According to the U.S. Department of Agriculture, bees are responsible for making one-third of all corp production possible. They pollinate fruits, nuts, and vegetables, and ensure a steady supply of berries, melons, almonds, and broccoli. These insects pollinate $15bn worth of crops annually.
With the coronavirus, however, this vital link in the growing process is unable to carry out its function. Its disruptions to travel and supply chains have put a large part of the agriculture industry at risk of failure.
The pollination process requires labor, which usually comes from South America. The pandemic quarantine measures mean that every time workers move to different sites, they need to self-quarantine, which causes delays in pollination and reduces productivity.
Bee importation, especially of queens, also helps to make sure that bee populations can keep up with demand. With air travel and international shipments undergoing strict control, the purchase of bees across borders has become virtually impossible for many beekeepers. As the lockdowns also disrupt supply chains across the country, truck drivers have become scarce, further immobilizing pollinator hives.
The lockdown is also wreaking havoc on the bees themselves. With the countries that usually supply the bees unable to sell, their hives are on the verge of starving.
Even before coronavirus disrupted apiaries across the globe, honeybees had already been grappling with another existential threat: the aptly named Varroa destructor. This mite infects bees and can cause the entire colony to die within two years of the first infection. Originally from Asia and the Asian honey bee Apis cerana, it has since jumped to Western honey bees (Apis mellifera) and has been wreaking havoc with its population for decades.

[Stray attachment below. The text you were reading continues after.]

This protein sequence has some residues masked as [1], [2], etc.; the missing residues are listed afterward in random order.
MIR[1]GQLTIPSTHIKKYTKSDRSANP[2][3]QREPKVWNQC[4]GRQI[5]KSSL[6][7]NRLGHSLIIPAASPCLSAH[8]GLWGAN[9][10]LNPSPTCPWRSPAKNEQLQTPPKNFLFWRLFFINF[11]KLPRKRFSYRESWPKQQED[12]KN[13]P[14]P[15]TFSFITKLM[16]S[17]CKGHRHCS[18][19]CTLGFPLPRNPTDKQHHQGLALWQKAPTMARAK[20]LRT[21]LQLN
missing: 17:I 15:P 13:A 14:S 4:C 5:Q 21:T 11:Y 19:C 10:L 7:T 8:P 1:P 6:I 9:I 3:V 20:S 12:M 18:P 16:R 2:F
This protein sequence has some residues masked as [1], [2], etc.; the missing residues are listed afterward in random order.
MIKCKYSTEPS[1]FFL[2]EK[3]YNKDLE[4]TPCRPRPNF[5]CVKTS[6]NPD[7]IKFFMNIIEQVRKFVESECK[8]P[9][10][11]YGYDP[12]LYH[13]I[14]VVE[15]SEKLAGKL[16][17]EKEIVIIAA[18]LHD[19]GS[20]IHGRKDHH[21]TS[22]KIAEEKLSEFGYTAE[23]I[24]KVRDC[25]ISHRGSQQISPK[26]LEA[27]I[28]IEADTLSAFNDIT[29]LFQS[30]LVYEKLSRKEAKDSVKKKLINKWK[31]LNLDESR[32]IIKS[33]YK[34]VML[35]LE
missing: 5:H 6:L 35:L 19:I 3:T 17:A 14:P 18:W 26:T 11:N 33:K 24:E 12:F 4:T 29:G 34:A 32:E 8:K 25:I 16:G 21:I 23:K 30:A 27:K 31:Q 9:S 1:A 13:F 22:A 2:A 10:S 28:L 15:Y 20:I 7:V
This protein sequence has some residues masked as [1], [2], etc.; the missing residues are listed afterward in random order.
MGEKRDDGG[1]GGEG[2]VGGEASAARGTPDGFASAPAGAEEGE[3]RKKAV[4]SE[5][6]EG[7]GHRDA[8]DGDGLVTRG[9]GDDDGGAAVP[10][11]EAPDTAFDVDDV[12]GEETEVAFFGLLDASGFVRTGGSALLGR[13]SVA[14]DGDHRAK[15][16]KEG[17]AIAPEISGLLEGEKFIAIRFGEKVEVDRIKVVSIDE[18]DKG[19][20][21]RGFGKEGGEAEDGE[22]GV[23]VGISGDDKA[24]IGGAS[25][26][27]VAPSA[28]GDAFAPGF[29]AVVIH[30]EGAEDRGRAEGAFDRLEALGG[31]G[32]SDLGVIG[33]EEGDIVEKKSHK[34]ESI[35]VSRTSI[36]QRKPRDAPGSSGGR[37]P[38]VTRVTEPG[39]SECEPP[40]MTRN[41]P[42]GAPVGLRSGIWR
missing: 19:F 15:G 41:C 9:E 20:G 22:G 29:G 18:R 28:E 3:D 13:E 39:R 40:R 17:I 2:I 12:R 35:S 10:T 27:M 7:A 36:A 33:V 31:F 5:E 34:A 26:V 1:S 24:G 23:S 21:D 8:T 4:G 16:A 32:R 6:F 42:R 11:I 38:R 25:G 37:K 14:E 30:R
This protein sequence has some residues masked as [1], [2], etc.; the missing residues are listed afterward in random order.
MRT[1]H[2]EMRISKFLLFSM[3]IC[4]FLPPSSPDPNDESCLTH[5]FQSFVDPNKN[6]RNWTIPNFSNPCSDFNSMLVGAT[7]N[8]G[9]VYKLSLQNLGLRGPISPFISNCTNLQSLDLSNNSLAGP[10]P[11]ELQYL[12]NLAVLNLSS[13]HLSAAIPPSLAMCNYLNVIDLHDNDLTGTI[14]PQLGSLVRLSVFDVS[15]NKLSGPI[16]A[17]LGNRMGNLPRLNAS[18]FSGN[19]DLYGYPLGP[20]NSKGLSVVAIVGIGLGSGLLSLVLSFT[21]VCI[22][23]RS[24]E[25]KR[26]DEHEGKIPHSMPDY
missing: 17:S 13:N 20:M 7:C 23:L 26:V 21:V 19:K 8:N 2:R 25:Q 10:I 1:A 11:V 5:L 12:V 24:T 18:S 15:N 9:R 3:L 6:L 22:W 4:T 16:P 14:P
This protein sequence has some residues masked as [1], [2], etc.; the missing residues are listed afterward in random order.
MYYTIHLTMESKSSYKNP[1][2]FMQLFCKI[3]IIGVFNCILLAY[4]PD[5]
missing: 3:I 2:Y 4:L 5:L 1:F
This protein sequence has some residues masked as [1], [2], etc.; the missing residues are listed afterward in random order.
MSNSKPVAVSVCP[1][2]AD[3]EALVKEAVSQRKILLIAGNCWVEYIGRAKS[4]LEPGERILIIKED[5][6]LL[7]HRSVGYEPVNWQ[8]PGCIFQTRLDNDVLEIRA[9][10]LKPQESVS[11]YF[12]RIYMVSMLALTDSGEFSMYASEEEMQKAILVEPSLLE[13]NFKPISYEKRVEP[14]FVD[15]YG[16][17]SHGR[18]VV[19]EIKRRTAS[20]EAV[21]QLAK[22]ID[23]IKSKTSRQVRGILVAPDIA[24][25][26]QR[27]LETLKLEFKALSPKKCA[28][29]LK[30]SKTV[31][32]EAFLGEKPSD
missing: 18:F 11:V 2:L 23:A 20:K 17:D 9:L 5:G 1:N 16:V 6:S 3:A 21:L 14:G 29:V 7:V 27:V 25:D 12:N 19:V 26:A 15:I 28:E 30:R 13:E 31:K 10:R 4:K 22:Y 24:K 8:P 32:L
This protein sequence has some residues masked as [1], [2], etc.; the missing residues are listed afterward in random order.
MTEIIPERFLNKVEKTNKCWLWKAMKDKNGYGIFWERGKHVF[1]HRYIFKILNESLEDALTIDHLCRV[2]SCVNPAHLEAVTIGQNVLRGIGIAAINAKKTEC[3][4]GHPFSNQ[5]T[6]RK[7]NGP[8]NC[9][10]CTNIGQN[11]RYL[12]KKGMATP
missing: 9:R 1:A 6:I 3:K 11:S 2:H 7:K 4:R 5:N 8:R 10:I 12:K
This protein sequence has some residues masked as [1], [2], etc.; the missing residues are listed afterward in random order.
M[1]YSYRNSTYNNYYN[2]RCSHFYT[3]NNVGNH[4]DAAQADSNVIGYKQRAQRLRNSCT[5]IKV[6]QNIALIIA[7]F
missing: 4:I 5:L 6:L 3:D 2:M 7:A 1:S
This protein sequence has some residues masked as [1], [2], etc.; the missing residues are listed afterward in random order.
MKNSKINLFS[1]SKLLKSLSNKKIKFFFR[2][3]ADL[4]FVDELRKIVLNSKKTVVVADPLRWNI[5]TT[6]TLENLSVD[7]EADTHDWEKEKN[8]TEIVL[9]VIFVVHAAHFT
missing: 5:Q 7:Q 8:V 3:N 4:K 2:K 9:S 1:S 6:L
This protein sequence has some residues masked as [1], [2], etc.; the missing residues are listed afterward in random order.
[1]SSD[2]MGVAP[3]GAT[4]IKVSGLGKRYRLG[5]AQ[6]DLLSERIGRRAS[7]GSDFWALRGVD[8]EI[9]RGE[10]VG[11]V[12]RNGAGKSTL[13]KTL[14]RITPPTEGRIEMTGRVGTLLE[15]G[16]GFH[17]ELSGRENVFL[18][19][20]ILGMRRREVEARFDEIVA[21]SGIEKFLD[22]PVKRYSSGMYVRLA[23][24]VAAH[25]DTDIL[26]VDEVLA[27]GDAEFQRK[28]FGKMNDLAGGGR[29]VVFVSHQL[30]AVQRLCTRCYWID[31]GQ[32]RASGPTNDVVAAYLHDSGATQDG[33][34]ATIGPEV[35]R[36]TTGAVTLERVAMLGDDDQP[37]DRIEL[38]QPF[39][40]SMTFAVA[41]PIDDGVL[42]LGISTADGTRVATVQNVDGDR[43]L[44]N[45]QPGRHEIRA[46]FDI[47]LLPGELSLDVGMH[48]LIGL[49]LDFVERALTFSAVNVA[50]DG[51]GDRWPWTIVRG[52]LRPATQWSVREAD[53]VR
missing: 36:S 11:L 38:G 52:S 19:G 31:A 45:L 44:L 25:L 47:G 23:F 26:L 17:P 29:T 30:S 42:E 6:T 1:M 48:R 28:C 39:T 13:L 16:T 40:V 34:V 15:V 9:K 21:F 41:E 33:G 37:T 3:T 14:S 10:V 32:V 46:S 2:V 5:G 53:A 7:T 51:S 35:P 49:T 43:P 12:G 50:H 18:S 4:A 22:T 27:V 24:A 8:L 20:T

Varoosis has spread to every continent today except for Australia and threatens to collapse swaths of colonies. With the urgency of the situation and the potential economic damage, scientists have been at work on several types of varroa mite treatment.
The Race for a Cure
One of the reasons V. destructor has been so useful at decimating hives is that Western honey bees have evolved no defenses against them. In Asia, bees have adapted. The infected brood is forcibly separated from the rest of the hive and walled off to keep the population safe.
Others have developed such extreme sensitivity to infection that when parasites invade, the brood just dies on the spot, effectively preventing the parasite from spreading. Breeding these traits into Western bees is extremely difficult and expensive. And with most stock being imported from other countries, success has been limited.
Aside from the Varroa mite, bees have shown a vulnerability to the byproducts of human activity, such as cars, air pollution, and pesticides. A study in Canada estimated that up to 24 billion bees are killed by traffic in the U.S. annually. The pandemic and its resulting decrease in cars on the road has helped somewhat. Still, if China is any indication, once restrictions are lifted, both pollution and traffic quickly go back to pre-COVID levels.
Will the bees survive? Will we soon be seeing a massive die-off even more significant than the one in 2019, which led to 40% of the honey bee population dying off and sparking discussions about mass extinction among insects? Time will tell. Until then, both apiarists and agricultural agencies are racing to save the hard-working insect.